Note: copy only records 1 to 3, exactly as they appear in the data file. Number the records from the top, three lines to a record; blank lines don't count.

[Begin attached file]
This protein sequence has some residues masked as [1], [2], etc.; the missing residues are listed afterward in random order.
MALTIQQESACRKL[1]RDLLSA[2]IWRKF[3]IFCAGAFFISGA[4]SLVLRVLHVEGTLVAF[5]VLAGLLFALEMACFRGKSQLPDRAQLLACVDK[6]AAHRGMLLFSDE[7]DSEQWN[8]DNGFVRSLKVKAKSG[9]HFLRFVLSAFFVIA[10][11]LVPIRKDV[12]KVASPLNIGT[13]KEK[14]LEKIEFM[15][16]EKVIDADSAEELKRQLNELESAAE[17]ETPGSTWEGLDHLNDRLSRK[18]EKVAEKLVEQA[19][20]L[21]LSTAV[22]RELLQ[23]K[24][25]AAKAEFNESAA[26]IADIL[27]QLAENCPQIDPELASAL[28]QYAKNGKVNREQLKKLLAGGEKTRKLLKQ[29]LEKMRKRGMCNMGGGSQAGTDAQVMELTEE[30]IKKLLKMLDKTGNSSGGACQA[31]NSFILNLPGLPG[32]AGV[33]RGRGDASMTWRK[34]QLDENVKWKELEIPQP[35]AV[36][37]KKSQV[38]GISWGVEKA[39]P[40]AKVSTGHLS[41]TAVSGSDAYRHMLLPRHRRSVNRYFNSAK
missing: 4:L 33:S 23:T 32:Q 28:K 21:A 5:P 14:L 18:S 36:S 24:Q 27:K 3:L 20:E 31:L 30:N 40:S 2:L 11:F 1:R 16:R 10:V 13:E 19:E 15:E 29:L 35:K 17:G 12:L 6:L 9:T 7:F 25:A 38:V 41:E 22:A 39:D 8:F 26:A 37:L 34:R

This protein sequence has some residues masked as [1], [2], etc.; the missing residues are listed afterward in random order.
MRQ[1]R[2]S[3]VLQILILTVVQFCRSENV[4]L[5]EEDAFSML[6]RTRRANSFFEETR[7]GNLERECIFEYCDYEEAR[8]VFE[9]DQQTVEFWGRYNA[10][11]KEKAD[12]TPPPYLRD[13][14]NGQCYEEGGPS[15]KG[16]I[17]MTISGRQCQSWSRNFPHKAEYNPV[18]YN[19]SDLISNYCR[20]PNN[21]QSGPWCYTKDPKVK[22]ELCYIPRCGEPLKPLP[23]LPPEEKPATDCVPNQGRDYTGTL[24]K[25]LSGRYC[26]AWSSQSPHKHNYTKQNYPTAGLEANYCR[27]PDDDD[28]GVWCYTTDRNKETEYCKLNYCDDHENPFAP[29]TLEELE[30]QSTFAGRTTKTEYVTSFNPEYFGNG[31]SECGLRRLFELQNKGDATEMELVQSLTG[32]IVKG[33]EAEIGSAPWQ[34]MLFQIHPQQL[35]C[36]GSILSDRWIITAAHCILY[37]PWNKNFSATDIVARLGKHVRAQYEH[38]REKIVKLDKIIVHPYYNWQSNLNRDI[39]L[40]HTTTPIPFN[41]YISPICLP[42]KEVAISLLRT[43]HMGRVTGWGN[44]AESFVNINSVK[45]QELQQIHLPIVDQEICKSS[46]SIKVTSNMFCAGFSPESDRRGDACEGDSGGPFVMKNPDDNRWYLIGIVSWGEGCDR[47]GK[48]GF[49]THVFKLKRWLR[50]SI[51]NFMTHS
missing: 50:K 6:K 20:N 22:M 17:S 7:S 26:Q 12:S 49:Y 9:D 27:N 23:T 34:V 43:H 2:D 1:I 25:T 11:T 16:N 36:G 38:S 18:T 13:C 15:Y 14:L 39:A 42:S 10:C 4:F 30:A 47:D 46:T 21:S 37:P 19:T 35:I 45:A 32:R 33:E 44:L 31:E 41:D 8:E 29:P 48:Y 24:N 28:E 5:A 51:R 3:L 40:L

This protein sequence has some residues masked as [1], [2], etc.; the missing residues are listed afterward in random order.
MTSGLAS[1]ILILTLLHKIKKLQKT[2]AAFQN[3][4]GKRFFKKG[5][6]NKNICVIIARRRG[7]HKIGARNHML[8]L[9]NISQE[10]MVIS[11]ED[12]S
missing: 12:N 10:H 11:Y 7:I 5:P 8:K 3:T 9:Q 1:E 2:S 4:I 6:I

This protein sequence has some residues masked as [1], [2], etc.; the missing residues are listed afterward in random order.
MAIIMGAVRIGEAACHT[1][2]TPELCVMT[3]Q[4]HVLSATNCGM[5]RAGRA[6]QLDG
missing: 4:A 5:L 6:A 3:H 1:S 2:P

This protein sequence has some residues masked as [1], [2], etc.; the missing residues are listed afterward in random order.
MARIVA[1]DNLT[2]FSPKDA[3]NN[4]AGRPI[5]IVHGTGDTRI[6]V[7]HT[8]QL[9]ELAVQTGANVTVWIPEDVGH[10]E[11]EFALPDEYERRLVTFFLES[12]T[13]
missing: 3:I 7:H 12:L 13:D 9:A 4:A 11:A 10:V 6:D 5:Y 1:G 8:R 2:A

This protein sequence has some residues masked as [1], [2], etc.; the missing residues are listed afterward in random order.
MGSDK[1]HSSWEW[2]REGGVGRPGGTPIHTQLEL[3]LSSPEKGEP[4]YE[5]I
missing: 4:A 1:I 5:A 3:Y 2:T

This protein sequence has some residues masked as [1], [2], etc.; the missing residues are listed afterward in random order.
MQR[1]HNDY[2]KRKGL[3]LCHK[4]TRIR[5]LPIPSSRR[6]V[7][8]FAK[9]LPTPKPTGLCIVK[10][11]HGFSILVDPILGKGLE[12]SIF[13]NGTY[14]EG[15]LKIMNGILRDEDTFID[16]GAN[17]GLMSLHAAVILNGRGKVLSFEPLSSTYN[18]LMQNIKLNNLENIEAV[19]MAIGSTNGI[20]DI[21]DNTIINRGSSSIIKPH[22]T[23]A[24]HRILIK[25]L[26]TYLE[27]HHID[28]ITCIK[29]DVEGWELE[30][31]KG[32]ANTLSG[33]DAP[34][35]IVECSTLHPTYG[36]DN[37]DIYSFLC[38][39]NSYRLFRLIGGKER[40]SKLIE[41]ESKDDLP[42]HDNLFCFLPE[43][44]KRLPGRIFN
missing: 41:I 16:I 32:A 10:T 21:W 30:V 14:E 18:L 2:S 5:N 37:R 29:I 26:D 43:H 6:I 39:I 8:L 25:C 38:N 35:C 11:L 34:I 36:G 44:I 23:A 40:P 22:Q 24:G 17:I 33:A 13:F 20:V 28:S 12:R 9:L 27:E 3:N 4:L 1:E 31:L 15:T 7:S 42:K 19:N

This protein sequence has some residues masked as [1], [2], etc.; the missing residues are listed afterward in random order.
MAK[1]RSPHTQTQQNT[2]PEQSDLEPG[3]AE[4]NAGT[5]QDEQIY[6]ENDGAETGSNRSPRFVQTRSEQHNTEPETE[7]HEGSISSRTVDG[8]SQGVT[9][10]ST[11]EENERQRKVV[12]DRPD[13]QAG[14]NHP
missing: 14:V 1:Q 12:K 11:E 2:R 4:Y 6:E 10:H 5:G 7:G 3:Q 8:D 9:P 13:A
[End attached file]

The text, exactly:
This protein sequence has some residues masked as [1], [2], etc.; the missing residues are listed afterward in random order.
MALTIQQESACRKL[1]RDLLSA[2]IWRKF[3]IFCAGAFFISGA[4]SLVLRVLHVEGTLVAF[5]VLAGLLFALEMACFRGKSQLPDRAQLLACVDK[6]AAHRGMLLFSDE[7]DSEQWN[8]DNGFVRSLKVKAKSG[9]HFLRFVLSAFFVIA[10][11]LVPIRKDV[12]KVASPLNIGT[13]KEK[14]LEKIEFM[15][16]EKVIDADSAEELKRQLNELESAAE[17]ETPGSTWEGLDHLNDRLSRK[18]EKVAEKLVEQA[19][20]L[21]LSTAV[22]RELLQ[23]K[24][25]AAKAEFNESAA[26]IADIL[27]QLAENCPQIDPELASAL[28]QYAKNGKVNREQLKKLLAGGEKTRKLLKQ[29]LEKMRKRGMCNMGGGSQAGTDAQVMELTEE[30]IKKLLKMLDKTGNSSGGACQA[31]NSFILNLPGLPG[32]AGV[33]RGRGDASMTWRK[34]QLDENVKWKELEIPQP[35]AV[36][37]KKSQV[38]GISWGVEKA[39]P[40]AKVSTGHLS[41]TAVSGSDAYRHMLLPRHRRSVNRYFNSAK
missing: 4:L 33:S 23:T 32:Q 28:K 21:A 5:P 14:L 18:S 36:S 24:Q 27:K 3:L 20:E 31:L 30:N 40:S 2:L 11:F 1:R 16:R 10:V 13:E 19:E 15:E 29:L 35:K 17:G 12:L 6:L 9:T 7:F 25:A 38:V 41:E 22:A 39:D 8:F 26:A 37:L 34:R

This protein sequence has some residues masked as [1], [2], etc.; the missing residues are listed afterward in random order.
MRQ[1]R[2]S[3]VLQILILTVVQFCRSENV[4]L[5]EEDAFSML[6]RTRRANSFFEETR[7]GNLERECIFEYCDYEEAR[8]VFE[9]DQQTVEFWGRYNA[10][11]KEKAD[12]TPPPYLRD[13][14]NGQCYEEGGPS[15]KG[16]I[17]MTISGRQCQSWSRNFPHKAEYNPV[18]YN[19]SDLISNYCR[20]PNN[21]QSGPWCYTKDPKVK[22]ELCYIPRCGEPLKPLP[23]LPPEEKPATDCVPNQGRDYTGTL[24]K[25]LSGRYC[26]AWSSQSPHKHNYTKQNYPTAGLEANYCR[27]PDDDD[28]GVWCYTTDRNKETEYCKLNYCDDHENPFAP[29]TLEELE[30]QSTFAGRTTKTEYVTSFNPEYFGNG[31]SECGLRRLFELQNKGDATEMELVQSLTG[32]IVKG[33]EAEIGSAPWQ[34]MLFQIHPQQL[35]C[36]GSILSDRWIITAAHCILY[37]PWNKNFSATDIVARLGKHVRAQYEH[38]REKIVKLDKIIVHPYYNWQSNLNRDI[39]L[40]HTTTPIPFN[41]YISPICLP[42]KEVAISLLRT[43]HMGRVTGWGN[44]AESFVNINSVK[45]QELQQIHLPIVDQEICKSS[46]SIKVTSNMFCAGFSPESDRRGDACEGDSGGPFVMKNPDDNRWYLIGIVSWGEGCDR[47]GK[48]GF[49]THVFKLKRWLR[50]SI[51]NFMTHS
missing: 50:K 6:K 20:N 22:M 17:S 7:S 26:Q 12:S 49:Y 9:D 27:N 23:T 34:V 43:H 2:D 1:I 25:T 11:T 16:N 36:G 38:S 18:T 13:C 15:Y 14:L 39:A 42:S 10:C 4:F 30:A 47:D 46:T 21:S 37:P 19:T 35:I 45:A 32:R 33:E 44:L 31:E 41:D 8:E 29:P 48:Y 24:N 28:E 5:A 51:R 3:L 40:L

This protein sequence has some residues masked as [1], [2], etc.; the missing residues are listed afterward in random order.
MTSGLAS[1]ILILTLLHKIKKLQKT[2]AAFQN[3][4]GKRFFKKG[5][6]NKNICVIIARRRG[7]HKIGARNHML[8]L[9]NISQE[10]MVIS[11]ED[12]S
missing: 12:N 10:H 11:Y 7:I 5:P 8:K 3:T 9:Q 1:E 2:S 4:I 6:I